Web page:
5.02.2002
 Brad

checking in

Hello, all. This is just a quick post from the road. Andy, Courtney, Geof, Geoff, JB, Robert and I are down in Texas, at a forum on innovation that Play is helping to run. We've heard from some solid speakers, and our projects are going well. I can't go into it (that whole proprietary, client thing), but just know that it's going remarkably well. We've got one more day of it, and we'll be flying home on Thursday evening. And Friday, we'll be back in the Play home base, and I'll be able to post to Pure Content at a reasonable time of day.

Right now, I need to find some CSS guides, and then I'm off to bed. Pax.

4.29.2002
 Brad

tunes to prepare a coaching session by

I'm not writing this because of Everything's visit last week. This is totally unrelated. I promise.

I'm preparing a coaching session for a client (the entire Wallpaper team and I (minus Sean) will be in Texas through Thursday), and there was a CD playing on a CD player nearby. It was really really good. I mean, REALLY good. Curious, because most of the music played here is overplayed radio music, I went over to the CD player to investigate. And it was the latest CD from Everything (People Are Moving). They had left it behind for us last week, and somebody put it on. I'm stoked. It's good.

Now. Back to work.

 Brad

cool job perks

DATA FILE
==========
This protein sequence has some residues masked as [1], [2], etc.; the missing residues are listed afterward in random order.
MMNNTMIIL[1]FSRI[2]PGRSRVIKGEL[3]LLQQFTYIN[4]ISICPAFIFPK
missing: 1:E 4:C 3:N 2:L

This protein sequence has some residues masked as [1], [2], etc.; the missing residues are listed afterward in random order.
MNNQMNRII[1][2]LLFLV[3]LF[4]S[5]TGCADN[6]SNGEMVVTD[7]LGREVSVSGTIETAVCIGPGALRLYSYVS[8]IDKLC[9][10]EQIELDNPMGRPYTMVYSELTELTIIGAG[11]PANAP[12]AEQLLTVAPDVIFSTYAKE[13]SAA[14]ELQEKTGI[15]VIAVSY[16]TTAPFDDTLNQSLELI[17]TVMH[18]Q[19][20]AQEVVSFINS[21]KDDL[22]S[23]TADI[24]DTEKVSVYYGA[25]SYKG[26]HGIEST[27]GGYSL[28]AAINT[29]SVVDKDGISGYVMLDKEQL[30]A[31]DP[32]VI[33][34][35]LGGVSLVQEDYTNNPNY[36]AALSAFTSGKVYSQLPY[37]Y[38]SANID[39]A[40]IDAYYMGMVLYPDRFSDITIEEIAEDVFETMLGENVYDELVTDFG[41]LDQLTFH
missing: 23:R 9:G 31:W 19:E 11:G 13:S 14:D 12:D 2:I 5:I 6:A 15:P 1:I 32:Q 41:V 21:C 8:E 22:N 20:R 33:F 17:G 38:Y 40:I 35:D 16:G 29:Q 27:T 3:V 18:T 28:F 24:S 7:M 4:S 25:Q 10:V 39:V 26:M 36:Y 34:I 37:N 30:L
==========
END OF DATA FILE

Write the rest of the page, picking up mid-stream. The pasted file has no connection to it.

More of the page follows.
Also in New Scientist is this article, about Celera (a competitor of the Human Genome Project), whose leader, Craig Venter, announced that the DNA they used to map out human DNA was largely his own. As a result of the genetic testing they've done on that DNA, they revealed genes associated with slower fat metabolism and an increased risk of Alzheimer's. As a result, Venter is taking fat-reducing meds.

Now I'm not a biological ethicist, but I am a blogger, and I therefore have authority to say something about it. And my response is mixed. On one hand, I totally understand why he did it. I mean, the genes had to come from somewhere, right? Why not take advantage of it? On the other hand, there was no need for him to announce that the DNA was his. It doesn't benefit anybody, except that it generates buzz around Celera Genomics. Also because I'm a blogger, I can quote from real biomedical ethicists, like Arthur Caplan, who said "Any genome intended to be a landmark should be kept anonymous. It should be a map of all of us, not of one, and I am disappointed if it is linked to a person."